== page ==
Just as my parents fought against Batista, they now decided to fight against Castro. Unfortunately those plans placed them in peril of imprisonment (or death) necessitating my parents’ hasty retreat from Cuba. In their minds there was only one Nation that could provide them the Liberty they sought – the United States.

But Castro wasn’t done with them. My parents had been forced to leave my sister and I behind along with my maternal grandparents. My parents thought we would join them shortly after their abrupt departure. I’m told that our Cuban passports were taken to prevent us from leaving Cuba. That for over a year my parents sought every way they could think of to get us out with no success while Castro would send his men to roust our house and threaten my grandparents to get my parents to return. Possibly he feared they would work against him in the United States. Who knows?

My sister was six months old when my mother left. I was three. Imagine leaving children that young behind, but they had no choice.

Eventually we got out and spent another six months wandering through Central America and Mexico until the immigration laws changed and my parents were able to get us into this country.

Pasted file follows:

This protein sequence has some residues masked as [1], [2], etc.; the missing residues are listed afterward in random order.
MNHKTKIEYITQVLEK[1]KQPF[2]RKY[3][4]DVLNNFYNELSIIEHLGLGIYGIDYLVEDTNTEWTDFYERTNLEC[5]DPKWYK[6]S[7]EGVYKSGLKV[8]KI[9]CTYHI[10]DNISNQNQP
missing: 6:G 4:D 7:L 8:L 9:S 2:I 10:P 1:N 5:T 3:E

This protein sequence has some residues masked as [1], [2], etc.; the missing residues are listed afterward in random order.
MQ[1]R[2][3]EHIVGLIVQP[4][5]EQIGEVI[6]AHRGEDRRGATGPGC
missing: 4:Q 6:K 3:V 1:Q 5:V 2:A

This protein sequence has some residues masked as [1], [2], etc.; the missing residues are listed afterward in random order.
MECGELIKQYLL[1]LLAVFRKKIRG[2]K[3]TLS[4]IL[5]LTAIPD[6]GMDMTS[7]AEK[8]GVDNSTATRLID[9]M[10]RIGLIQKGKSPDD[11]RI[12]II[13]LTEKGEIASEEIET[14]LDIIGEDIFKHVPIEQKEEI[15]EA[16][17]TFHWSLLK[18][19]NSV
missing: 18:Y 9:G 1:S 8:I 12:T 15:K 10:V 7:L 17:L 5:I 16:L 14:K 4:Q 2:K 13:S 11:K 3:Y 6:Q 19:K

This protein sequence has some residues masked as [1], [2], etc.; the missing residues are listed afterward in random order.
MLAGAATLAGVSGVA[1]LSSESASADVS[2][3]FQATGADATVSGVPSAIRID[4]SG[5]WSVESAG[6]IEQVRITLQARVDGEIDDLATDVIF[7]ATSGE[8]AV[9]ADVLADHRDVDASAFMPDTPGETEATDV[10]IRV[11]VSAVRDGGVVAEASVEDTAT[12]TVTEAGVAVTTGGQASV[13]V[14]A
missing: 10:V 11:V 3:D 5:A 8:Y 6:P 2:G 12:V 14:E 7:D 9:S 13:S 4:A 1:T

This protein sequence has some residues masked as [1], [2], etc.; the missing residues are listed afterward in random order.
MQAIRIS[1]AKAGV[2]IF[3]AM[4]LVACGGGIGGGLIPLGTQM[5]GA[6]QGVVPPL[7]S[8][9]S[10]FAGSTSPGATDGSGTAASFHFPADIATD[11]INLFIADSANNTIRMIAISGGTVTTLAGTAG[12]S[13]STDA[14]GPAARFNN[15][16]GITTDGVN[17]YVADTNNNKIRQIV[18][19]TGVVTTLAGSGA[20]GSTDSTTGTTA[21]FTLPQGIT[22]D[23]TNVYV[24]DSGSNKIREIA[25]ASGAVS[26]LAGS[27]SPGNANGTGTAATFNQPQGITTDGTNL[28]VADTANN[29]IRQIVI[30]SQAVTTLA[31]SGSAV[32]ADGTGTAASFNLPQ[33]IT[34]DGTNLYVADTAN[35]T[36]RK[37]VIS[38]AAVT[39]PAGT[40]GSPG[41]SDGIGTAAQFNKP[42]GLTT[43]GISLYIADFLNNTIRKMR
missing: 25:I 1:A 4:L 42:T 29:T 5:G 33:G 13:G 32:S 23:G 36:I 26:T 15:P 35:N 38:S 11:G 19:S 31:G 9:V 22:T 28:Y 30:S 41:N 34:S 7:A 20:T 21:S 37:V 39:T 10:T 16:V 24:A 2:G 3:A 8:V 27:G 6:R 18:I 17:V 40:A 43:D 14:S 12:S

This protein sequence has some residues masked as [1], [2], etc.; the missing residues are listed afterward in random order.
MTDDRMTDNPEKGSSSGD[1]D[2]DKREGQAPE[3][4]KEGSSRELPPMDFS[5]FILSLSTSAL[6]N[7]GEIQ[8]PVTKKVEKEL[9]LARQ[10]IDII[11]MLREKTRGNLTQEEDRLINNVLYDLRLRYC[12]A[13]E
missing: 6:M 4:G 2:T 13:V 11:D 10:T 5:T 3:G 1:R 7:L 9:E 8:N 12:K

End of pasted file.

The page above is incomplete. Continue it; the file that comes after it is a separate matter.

During that year and a half, my parents had not only been trying to get us out, they had been building a life here. Getting jobs and finding a home. It wasn’t necessarily easy. People didn’t want to rent to Cubans.

That never diminished my mother’s appreciation for the one gift that made all that hardship worthwhile – Liberty.

Her one response to all that negativity was simple — Succeed.

Succeed because to not do so was to dishonor the gift we had been given. Succeed because we did not want to shame other Cubans. Succeed because we wanted to prove that anything was possible in America. Succeed because success is the best revenge.

So why am I telling you all this today?

I guess because I want you to understand why I am passionate about America. Why my heart beats faster and emotion chokes me every time I hear the national anthem or see the flag. Why I take so seriously the gift of Liberty and why I honor it by reaching forward with one hand while reaching back with the other to help someone else.

So those are my thoughts on this Thoughtful Thursday. I hope you understand a little bit more about me. I’d like to get to know more about you if you care to leave a comment.